|Publication number||US7216323 B2|
|Application number||US 10/976,518|
|Publication date||May 8, 2007|
|Filing date||Oct 29, 2004|
|Priority date||Oct 29, 2004|
|Also published as||US20060095880|
|Publication number||10976518, 976518, US 7216323 B2, US 7216323B2, US-B2-7216323, US7216323 B2, US7216323B2|
|Inventors||Michael N. Dillon, Christopher J. Tremel, Scott A. Peterson|
|Original Assignee||Lsi Logic Corporation|
|Export Citation||BiBTeX, EndNote, RefMan|
|Patent Citations (8), Non-Patent Citations (1), Referenced by (5), Classifications (4), Legal Events (6)|
|External Links: USPTO, USPTO Assignment, Espacenet|
This invention related to design of integrated circuits (ICs), and particularly to designing base platforms for integrated circuit design, and particularly to ASIC design.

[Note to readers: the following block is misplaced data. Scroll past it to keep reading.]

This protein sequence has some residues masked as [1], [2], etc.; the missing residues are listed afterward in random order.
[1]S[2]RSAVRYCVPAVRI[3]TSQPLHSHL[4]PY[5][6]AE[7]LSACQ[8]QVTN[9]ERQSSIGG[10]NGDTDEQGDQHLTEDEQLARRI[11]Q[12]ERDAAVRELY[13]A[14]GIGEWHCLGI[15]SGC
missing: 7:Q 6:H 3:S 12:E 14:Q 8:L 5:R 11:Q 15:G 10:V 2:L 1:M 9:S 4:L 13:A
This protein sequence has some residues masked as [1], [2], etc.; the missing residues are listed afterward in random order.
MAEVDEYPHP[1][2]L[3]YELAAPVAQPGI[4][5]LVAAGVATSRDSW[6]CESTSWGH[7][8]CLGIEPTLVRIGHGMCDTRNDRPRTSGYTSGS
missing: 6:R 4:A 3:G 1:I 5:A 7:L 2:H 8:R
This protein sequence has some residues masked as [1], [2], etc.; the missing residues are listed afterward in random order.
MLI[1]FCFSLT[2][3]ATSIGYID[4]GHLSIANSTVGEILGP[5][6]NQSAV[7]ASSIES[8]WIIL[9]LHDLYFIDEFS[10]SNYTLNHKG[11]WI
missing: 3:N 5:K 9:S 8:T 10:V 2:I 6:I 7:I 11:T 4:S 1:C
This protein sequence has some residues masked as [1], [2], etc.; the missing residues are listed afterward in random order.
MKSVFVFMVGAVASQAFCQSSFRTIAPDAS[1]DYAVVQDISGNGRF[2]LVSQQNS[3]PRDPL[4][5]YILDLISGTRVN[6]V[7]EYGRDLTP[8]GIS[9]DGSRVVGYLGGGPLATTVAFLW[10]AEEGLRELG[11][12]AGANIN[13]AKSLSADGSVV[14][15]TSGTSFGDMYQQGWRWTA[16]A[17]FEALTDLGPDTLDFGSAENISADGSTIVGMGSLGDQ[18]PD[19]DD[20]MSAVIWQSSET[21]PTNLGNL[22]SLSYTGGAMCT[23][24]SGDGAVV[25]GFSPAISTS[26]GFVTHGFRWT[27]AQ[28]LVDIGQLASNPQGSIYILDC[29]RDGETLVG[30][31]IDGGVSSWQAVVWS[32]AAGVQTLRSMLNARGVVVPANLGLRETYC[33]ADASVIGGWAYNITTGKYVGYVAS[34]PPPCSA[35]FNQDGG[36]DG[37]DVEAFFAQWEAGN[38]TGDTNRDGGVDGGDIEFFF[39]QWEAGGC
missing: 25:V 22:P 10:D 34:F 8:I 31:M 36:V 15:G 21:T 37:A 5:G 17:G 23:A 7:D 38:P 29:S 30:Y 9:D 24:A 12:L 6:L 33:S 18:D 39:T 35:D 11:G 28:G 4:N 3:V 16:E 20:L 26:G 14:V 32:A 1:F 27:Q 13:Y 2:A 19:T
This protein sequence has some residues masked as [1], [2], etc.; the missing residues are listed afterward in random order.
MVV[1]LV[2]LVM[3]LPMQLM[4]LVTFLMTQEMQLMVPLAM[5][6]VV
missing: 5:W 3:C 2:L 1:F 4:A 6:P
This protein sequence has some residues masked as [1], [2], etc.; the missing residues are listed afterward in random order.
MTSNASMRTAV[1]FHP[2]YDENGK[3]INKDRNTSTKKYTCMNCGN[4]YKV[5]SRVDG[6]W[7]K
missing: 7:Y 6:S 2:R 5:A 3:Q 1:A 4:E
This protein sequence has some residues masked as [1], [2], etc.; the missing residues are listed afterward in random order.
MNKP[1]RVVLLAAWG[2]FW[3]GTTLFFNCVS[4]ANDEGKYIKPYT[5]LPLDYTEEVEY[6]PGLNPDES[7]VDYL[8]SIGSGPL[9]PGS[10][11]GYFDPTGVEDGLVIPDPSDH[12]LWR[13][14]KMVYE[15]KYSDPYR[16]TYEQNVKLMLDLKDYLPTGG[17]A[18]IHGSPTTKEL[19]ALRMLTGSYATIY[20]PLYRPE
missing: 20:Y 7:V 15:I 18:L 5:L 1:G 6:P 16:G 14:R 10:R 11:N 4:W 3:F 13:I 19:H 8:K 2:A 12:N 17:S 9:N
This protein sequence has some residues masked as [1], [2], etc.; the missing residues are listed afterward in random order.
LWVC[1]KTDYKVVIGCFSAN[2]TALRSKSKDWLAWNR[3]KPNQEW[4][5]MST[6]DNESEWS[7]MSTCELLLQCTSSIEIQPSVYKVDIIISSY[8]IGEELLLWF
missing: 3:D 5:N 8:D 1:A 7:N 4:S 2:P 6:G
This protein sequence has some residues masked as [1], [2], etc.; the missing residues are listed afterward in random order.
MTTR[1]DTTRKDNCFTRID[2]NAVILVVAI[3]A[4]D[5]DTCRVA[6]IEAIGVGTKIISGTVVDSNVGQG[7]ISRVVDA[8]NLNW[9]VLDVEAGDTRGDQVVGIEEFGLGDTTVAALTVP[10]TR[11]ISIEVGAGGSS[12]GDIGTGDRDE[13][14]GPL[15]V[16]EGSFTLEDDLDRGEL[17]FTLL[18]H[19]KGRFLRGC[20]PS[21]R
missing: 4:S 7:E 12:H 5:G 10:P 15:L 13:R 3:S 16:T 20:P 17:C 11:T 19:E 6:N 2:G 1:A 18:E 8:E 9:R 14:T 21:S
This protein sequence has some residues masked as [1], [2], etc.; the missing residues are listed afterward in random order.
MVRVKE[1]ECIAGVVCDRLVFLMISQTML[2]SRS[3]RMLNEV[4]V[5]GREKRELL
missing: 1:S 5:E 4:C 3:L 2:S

While the present invention will be described with particular reference to application specific integrated circuits (ASICs), the concepts are applicable to field programmable gate arrays (FPGAs) and to configurable logic blocks (CLBs) therein.
Integrated circuits are used in a wide range electronic devices produced by a large number of device manufacturers. In practice, ICs are seldom manufactured (fabricated) by the electronic device manufacturer. Instead, ICs are manufactured by an IC foundry to the specifications of the electronic device manufacturer. More particularly, the IC foundry supplies the technology to fabricate the IC and the device manufacturer supplies the intellectual property incorporated in the circuit of the IC being fabricated. Thus the IC design is often the result of corroboration between the device manufacturer and the IC foundry.